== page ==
I’ve had the same problem, which is why I learned not to use that mug ever again in the microwave. As for the nasty people responding in this thread, please get help.

  82. SOhp101 says:

    That’s what happens when you buy cheaply made goods. The letter might have been written with a playful tone, but I think it’s really a disguise to see the idiots that would try to defend it, like lemur here.

    Buy a fugly mug like that and your hand almost deserves to get burnt.

  83. hills says:

    my blue ceramic crate & barrell plates/bowls/mugs do the same thing – they get super hot in the microwave (not the food though) – so I just use other things in the microwave that don’t burn my skin off….

  84. ptr2void says:

    Well, HOT HAND could save on fuel costs this winter if the mug is used as a space heater as well as a holder of delicious thermonuclear beverages.

  85. stephdmonkey says:

    Frequently the handles of commercial ceramic objects (as opposed to those made by hippies in Vermont) are made of a different mixture than the bowl portion, so the designer can optimize the shape of each portion and have them deal with the stresses placed on them differently. The handle tends to be made of much stronger stuff than the rest of the piece, unless it’s going to be very thick. Then the thing is built and glazed as one piece, to make it look nice. The ceramic the handle is made of absorbs the microwave energy more readily than the ceramic the bowl is made of, in many cases. Go home (or to the office kitchen) and test it out on some mugs.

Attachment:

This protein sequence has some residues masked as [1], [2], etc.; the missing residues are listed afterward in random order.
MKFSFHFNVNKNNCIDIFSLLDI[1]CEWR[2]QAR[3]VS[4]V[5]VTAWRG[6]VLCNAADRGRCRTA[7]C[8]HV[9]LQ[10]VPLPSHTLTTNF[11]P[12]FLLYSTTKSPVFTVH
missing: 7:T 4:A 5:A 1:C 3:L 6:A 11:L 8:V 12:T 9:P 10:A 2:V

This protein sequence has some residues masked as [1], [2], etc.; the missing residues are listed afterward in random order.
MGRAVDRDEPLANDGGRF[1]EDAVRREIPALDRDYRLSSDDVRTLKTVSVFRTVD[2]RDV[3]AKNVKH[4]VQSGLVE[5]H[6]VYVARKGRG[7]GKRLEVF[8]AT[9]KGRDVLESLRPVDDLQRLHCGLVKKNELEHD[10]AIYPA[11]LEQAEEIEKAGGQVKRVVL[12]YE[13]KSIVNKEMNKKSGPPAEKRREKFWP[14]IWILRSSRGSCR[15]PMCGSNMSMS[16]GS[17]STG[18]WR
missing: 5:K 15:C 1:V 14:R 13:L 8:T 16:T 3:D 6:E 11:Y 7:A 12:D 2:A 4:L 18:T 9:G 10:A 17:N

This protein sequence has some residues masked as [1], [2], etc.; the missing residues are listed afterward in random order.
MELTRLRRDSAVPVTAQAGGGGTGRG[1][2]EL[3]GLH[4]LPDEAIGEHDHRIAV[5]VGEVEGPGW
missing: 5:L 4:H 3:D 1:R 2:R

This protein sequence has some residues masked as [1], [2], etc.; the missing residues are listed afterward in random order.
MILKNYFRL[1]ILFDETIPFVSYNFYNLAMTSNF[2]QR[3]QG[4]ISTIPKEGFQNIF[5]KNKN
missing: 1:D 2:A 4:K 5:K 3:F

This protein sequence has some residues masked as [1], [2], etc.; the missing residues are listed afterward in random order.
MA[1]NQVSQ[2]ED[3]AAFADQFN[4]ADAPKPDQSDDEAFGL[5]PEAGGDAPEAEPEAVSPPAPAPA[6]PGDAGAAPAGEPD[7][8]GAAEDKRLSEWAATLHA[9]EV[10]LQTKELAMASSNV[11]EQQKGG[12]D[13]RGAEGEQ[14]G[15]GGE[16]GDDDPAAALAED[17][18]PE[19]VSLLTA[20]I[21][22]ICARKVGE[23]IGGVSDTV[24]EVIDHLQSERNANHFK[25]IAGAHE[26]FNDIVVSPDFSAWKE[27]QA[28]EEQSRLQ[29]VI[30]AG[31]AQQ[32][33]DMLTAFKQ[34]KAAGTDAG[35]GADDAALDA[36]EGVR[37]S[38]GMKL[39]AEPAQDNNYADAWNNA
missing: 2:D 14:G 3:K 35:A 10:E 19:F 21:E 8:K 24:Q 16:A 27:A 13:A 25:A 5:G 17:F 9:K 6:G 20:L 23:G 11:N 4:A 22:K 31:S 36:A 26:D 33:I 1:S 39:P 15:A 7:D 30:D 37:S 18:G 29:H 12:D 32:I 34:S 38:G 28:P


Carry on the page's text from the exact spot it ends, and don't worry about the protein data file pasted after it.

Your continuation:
86. ElizabethD says:

    @stephdmonkey:
    Ahh, thanks, Stephdmonkey! There’s the answer I was waiting for.

    Someone in the materials-engineering field, or ceramics (the scientific end of it, not a potter) could probably give even more detail. Still, this was an interesting explanation. Muchas gracias.

  87. superbureaucrat says:

    @Murph1908: @phillygirl64: MMM.. Chinese lead-based glaze pizza.

  88. Consumerist Moderator - ACAMBRAS says:

    @SOhp101:
    Why are you singling lemur out? Seems like s/he put a lot of time into writing a thoughtful argument (even if you disagree with it).

  89. hyperlexis says:

    IKEA’s stoneware items that I own, white plates and cups, do this also. They were sold as dishwasher and microwave safe, however that’s really untrue. Some, not all of the items (some were from different countries of manufacture) do heat up in the microwave, while the food inside stays cold. This is extremely dangerous and I reported it to Ikea and the Consumer Product Safety Commission. Some have gotten so hot that plastic wrap melted onto the outside and stuck.

    Ikea said bring them back for an exchange, which I did. The “new” set of the same line of dishes also reacted in the microwaves.

    It’s just rediculous. Something is wrong with the glaze. All dishware like this should be microwave safe. Someone could get seriously hurt, especially a child or an elderly person who isn’t careful. Unfortunately the CPSC never bothered to respond. Oh well. Just be careful if you have Ikea’s dishes!

  90. flowergirl says:

    @rewinditback: not just distilled water, either. i’ve had superheated water explode from microwaving- tap water that was run through a brita pitcher.